• ‘The French-built supersonic airliner Concorde made its maiden flight from Toulouse.’
    first, initial, inaugural, introductory, initiatory, proving
    View synonyms
    1. 2.1 Denoting a horse that has never won a race, or a race intended for such horses.
      • ‘A fluent winner of a modest maiden race at Beverley last time, Caracara could hardly have scored with more authority.’
      • ‘Green Eyed Lady, sent off favourite to make a winning debut in a maiden race on this course 11 days ago, had to be content with third place behind Distant Mist.’
      • ‘A maiden race winner at Windsor in June, Pinkerton has run well in both his starts since then, being a good second to Norse Dancer on his latest outing, at Ascot.’
      • ‘It was a particularly good evening for the Kildare trainers and Edward Lynam got a nice surprise when Ennistown Ladys late surge landed the seven furlong maiden race.’
      • ‘The three-year-old, trained by Mark Johnston, bolted home by eight lengths in a maiden race at Carlisle 12 days ago and looks capable of holding his own in handicap company.’
      • ‘This colt came out on top in gritty style in a hot maiden race at Haydock last time and does not look overburdened on his handicap debut.’
      • ‘A well-bred three-year-old, Remaal made a winning start to her career in a maiden race over this course and distance last month.’
      • ‘Winner of a maiden race at Brighton, High Action was subsequently found wanting in a handicap at Doncaster, finishing only fourth.’
      • ‘The opening two-year-old maiden race was won by a decent horse 12 months ago in Warm Heart, and it would come as no surprise to see this event throw-up another useful youngster.’
      • ‘Easy winner of a maiden race at Newmarket on her debut, the beautifully-bred Carinae possesses the potential to develop into a high-class filly.’
      • ‘John Gosden's exciting colt fulfilled previous promise when winning an above-average maiden race at Leicester in the style of a useful performer.’
      • ‘A maiden race winner on his debut last season, Moscow Ballet was beaten less than a length into second by Snow Ridge in the Royal Lodge Stakes at Ascot.’
      • ‘Runner-up in a maiden race at Chester last season, Castanea Sativa looks the type to do even better this term, now she is more mature.’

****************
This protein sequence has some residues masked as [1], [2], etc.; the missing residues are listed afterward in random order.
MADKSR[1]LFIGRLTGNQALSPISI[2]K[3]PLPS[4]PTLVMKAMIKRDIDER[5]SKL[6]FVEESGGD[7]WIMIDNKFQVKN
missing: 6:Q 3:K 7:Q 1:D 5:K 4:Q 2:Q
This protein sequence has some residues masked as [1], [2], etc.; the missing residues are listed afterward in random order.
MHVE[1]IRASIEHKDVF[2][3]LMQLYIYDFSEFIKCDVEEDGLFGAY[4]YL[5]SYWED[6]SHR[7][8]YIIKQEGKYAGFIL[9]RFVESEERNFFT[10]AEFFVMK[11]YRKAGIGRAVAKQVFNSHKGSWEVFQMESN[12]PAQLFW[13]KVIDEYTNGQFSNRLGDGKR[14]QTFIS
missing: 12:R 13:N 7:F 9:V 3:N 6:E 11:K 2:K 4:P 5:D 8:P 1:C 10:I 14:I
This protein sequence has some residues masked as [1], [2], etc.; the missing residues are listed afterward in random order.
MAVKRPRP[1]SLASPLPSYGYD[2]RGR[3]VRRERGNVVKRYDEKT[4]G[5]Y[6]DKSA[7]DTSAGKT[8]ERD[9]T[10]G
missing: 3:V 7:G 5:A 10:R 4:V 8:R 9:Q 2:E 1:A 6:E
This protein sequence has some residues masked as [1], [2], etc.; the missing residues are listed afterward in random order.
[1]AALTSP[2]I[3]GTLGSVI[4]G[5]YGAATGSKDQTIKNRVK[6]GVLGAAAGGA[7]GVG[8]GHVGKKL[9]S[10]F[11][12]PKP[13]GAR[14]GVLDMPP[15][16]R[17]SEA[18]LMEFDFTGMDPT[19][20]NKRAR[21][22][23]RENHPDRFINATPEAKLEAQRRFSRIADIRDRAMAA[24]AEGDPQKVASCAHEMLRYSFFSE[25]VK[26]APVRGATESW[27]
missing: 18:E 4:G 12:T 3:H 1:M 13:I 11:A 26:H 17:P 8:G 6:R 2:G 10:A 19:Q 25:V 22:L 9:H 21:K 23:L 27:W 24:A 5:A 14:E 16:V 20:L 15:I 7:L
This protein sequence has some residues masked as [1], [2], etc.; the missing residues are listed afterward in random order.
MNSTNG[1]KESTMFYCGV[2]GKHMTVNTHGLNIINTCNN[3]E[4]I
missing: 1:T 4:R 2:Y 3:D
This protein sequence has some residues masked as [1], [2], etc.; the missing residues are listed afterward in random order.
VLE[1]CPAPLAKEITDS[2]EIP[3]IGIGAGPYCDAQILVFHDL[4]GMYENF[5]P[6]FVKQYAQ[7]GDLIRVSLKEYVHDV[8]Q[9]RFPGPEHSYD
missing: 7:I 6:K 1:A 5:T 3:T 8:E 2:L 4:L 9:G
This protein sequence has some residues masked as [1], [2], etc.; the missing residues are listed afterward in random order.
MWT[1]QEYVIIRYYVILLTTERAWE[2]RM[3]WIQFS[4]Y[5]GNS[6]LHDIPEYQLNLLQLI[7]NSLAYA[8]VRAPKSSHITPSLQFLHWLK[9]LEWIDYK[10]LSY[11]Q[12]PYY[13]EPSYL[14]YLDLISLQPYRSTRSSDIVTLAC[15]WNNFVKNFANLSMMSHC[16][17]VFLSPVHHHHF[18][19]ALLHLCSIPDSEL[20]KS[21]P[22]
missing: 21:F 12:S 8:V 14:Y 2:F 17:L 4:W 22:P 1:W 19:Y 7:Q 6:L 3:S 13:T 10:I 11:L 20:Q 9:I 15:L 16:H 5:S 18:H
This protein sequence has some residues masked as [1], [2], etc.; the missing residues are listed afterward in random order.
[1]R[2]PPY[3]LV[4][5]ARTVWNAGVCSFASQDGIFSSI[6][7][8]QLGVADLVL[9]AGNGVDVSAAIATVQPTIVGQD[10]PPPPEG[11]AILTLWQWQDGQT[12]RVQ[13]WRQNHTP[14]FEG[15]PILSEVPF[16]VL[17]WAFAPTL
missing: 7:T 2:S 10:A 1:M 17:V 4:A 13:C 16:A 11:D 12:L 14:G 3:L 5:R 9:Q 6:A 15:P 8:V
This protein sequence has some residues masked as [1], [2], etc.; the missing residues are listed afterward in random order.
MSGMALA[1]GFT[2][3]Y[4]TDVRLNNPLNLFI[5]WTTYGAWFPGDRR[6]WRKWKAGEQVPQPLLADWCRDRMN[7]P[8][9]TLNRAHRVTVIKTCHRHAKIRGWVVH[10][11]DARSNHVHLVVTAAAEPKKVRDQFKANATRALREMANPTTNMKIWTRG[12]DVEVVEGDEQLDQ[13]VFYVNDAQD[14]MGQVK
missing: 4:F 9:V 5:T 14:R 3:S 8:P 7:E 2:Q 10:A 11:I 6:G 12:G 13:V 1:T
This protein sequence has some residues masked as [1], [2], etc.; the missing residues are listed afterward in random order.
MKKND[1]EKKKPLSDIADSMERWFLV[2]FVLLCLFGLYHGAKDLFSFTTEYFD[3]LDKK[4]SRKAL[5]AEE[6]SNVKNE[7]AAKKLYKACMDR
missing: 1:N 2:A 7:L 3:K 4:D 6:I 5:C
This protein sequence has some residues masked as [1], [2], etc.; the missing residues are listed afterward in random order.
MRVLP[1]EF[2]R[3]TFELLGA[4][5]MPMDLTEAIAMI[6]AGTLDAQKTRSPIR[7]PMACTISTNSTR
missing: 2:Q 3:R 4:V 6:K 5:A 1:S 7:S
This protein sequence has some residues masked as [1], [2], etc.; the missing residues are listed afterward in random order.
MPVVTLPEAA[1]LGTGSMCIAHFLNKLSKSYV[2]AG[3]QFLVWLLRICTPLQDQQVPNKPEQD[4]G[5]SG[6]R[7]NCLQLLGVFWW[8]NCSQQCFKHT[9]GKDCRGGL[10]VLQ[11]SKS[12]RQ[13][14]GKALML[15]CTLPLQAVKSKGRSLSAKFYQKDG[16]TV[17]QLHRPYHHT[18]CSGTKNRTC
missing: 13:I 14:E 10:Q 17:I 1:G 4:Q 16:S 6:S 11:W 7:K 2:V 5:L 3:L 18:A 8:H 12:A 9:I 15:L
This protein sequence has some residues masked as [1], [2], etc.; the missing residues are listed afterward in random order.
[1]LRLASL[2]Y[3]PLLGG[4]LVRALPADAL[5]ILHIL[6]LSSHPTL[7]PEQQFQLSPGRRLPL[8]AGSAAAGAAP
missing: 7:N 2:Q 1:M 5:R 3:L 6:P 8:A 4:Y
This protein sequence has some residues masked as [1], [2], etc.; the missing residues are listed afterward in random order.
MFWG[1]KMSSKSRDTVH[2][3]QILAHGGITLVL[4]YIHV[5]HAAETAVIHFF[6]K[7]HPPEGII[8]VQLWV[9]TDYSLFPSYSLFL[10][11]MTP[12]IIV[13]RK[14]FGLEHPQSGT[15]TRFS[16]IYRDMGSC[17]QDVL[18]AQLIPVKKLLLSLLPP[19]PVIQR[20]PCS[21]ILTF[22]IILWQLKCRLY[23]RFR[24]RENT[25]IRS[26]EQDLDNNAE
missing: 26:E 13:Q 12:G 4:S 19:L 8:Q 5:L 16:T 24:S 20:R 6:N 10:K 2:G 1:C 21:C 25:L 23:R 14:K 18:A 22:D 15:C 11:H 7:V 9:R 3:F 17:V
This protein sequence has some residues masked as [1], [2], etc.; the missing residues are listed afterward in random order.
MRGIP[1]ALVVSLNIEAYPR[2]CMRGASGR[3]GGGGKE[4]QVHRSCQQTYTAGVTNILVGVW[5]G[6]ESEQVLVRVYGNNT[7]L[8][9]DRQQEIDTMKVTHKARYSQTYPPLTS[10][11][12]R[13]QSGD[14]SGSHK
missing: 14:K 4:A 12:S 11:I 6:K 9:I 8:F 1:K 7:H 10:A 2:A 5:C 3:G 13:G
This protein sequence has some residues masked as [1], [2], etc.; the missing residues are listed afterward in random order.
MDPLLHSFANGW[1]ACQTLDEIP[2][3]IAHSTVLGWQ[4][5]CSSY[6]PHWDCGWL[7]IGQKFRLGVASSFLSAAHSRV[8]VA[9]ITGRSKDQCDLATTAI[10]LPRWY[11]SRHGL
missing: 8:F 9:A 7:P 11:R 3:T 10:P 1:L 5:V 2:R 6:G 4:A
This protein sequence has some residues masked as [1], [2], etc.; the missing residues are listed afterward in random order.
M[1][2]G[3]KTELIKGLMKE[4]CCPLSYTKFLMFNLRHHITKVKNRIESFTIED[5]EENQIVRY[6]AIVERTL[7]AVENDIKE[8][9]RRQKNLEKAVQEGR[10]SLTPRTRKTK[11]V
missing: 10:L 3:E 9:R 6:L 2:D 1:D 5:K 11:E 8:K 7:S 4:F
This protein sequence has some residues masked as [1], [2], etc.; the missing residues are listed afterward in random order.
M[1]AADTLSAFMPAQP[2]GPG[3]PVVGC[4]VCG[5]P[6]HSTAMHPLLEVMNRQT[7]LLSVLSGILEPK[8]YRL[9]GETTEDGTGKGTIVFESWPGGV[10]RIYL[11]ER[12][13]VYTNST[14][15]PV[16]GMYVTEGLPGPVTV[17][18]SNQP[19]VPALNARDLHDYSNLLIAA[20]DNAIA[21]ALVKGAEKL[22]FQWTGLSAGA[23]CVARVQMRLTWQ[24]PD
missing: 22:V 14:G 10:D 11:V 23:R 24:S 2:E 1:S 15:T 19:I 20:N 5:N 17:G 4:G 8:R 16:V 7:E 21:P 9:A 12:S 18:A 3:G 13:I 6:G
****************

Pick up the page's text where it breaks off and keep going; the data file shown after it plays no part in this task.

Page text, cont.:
• ‘Ward also tossed around the idea of bolstering the purses of maiden races so owners of winning horses that break their maidens see a good return on their investment.’
      • ‘The three-year-old progressed nicely last season, winding up with a maiden race success over this course and distance.’
      • ‘The William Haggas-trained filly was sent off favourite on her debut in a maiden race at Salisbury, but ran green and only got going late before being narrowly beaten into third.’
      • ‘This is a meeting which can throw up some interesting horses for the future from the two-year-old maiden races.’
      • ‘This progressive two-year-old gained a workmanlike success in a maiden race over this course and distance at the beginning of the month and left the impression that he could step up again.’
      • ‘This daughter of Opening Verse finished a creditable second in a maiden race at Doncaster on her only outing last season.’
      • ‘The application of blinkers worked a treat on this filly at Ayr last time when she romped home by eight lengths in a maiden race.’
    2. 2.2 (of a tree or other fruiting plant) in its first year of growth.
      • ‘If a maiden plum tree is planted, that is, a tree within one year of budding or grafting, pruning may be carried out in the Spring, after deciding on tree form.’
      • ‘Assuming a maiden plum tree has been purchased, this would be planted in the Autumn and, later on, when the tree has settled down, and you are wondering how to prune plum trees, it should be pruned to a bud, 9 to 12 inches above the height of the lowest branch desired.’

Origin

Old English mægden, from a Germanic diminutive meaning ‘maid, virgin’; related to German Mädchen, diminutive of Magd ‘maid’, from an Indo-European root shared by Old Irish mug ‘boy, servant’.

Pronunciation

maiden

/ˈmādn//ˈmeɪdn/